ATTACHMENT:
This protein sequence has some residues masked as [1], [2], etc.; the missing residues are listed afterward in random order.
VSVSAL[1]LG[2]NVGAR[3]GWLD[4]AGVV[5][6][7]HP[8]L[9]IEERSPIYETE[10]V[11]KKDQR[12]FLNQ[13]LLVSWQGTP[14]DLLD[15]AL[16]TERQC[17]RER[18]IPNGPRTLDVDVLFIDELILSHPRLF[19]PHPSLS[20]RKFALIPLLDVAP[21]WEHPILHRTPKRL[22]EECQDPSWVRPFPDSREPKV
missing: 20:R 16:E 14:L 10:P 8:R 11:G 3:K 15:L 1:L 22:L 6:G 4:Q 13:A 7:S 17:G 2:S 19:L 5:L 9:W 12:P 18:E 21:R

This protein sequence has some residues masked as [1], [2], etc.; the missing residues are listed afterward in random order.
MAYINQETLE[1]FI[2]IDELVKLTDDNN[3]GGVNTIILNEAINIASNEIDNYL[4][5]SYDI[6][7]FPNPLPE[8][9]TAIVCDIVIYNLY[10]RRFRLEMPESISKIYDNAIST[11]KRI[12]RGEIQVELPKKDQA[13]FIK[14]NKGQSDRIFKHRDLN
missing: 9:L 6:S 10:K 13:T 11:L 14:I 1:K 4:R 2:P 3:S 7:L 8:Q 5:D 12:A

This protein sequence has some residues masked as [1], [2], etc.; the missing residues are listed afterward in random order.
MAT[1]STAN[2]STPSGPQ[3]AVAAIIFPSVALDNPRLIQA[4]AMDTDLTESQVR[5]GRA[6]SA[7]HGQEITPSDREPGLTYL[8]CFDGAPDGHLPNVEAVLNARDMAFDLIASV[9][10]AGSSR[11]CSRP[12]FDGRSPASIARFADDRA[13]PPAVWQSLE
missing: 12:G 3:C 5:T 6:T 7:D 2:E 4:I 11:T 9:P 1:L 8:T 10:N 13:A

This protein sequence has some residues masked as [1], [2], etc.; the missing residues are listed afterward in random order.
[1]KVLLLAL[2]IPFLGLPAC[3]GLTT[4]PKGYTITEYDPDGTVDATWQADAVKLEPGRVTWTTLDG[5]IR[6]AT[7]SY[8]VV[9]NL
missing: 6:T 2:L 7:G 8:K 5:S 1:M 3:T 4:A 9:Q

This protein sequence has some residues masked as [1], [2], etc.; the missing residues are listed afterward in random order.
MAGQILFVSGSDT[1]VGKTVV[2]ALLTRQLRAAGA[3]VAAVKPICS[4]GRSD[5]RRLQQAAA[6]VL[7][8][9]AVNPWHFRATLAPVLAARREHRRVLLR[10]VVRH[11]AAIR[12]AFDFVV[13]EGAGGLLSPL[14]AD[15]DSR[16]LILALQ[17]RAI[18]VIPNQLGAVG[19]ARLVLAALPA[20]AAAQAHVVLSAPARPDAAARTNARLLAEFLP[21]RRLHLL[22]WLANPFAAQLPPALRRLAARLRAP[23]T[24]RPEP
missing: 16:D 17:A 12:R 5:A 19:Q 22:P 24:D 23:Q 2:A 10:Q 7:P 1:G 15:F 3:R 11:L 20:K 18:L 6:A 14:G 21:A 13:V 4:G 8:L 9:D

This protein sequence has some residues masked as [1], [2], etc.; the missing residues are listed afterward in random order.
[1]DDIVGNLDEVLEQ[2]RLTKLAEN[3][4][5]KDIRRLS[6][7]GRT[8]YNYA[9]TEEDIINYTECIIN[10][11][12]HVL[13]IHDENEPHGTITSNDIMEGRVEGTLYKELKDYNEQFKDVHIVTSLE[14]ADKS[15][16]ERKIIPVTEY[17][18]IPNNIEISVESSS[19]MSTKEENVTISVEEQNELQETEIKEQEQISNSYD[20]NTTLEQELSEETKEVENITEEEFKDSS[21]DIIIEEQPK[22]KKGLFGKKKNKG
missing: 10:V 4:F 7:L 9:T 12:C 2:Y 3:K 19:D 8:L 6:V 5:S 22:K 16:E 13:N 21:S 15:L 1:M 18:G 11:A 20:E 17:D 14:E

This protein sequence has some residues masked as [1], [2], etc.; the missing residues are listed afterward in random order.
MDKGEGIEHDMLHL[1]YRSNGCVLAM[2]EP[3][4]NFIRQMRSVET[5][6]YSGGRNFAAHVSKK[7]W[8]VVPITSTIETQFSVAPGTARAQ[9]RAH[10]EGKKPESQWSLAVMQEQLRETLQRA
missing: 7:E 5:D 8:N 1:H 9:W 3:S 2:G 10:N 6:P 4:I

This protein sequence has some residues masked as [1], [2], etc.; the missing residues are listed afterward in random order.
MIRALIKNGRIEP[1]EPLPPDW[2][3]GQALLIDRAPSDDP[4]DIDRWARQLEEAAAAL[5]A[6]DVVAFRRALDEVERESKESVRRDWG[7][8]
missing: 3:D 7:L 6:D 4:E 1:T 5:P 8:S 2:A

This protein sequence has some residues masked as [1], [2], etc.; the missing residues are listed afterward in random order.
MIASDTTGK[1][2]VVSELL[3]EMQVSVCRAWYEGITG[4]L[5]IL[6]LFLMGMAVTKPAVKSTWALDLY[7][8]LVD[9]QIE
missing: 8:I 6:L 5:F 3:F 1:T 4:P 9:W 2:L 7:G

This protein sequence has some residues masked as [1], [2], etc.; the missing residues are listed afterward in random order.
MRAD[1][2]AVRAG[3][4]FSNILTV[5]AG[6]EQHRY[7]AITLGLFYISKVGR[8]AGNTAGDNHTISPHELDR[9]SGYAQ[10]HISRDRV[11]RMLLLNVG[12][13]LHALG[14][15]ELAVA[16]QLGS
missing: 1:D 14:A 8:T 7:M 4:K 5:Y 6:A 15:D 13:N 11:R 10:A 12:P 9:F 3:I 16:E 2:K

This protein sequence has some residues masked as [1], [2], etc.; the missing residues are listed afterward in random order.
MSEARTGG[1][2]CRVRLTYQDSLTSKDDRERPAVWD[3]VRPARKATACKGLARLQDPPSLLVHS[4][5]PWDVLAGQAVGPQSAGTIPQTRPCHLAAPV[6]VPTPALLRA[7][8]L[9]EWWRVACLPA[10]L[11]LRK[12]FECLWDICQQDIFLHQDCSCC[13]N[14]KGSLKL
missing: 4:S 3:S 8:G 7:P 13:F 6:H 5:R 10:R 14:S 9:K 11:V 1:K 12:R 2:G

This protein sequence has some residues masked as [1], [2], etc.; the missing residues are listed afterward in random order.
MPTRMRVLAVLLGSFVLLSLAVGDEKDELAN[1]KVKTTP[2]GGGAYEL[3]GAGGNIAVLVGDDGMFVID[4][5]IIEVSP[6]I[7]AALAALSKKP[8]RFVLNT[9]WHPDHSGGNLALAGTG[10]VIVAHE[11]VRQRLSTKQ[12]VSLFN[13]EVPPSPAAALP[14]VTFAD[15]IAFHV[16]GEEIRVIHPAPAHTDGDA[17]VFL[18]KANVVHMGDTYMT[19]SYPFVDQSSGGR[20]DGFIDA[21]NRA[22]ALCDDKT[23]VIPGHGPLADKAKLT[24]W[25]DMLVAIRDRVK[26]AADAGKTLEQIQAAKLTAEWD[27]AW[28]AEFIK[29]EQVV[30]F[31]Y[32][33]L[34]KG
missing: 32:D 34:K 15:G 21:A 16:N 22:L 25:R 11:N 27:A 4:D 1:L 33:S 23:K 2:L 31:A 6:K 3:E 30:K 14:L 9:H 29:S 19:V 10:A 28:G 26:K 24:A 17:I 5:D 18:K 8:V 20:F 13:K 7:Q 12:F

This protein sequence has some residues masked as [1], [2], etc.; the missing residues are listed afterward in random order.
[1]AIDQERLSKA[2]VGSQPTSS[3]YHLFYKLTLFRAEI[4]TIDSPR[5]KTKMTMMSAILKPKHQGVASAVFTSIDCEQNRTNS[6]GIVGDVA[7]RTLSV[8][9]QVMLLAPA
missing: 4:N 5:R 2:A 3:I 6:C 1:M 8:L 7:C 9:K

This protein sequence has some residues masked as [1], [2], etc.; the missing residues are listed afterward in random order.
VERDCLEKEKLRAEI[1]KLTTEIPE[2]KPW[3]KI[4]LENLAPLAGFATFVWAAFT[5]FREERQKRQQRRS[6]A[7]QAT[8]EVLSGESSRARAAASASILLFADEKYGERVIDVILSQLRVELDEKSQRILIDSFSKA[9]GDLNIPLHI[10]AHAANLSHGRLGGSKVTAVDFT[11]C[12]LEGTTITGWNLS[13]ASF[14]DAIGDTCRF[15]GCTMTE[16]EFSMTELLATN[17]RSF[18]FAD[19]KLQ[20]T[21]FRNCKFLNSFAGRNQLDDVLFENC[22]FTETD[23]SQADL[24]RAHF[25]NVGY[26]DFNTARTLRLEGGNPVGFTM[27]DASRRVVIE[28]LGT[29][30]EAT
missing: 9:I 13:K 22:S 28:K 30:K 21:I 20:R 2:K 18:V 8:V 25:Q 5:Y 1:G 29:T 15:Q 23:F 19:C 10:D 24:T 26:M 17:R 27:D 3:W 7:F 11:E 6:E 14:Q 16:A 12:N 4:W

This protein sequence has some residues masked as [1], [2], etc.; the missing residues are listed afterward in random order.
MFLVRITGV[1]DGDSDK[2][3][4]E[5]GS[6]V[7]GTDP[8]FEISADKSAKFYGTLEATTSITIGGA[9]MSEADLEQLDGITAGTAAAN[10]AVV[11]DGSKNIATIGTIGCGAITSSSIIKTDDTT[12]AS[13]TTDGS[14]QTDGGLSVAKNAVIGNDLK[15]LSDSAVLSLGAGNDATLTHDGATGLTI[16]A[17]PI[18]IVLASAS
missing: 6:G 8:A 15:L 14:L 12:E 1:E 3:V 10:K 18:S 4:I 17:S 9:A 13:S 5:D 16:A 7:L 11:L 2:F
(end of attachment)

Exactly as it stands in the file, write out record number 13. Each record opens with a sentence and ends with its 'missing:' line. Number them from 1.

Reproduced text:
This protein sequence has some residues masked as [1], [2], etc.; the missing residues are listed afterward in random order.
[1]AIDQERLSKA[2]VGSQPTSS[3]YHLFYKLTLFRAEI[4]TIDSPR[5]KTKMTMMSAILKPKHQGVASAVFTSIDCEQNRTNS[6]GIVGDVA[7]RTLSV[8][9]QVMLLAPA
missing: 4:N 5:R 2:A 3:I 6:C 1:M 8:L 7:C 9:K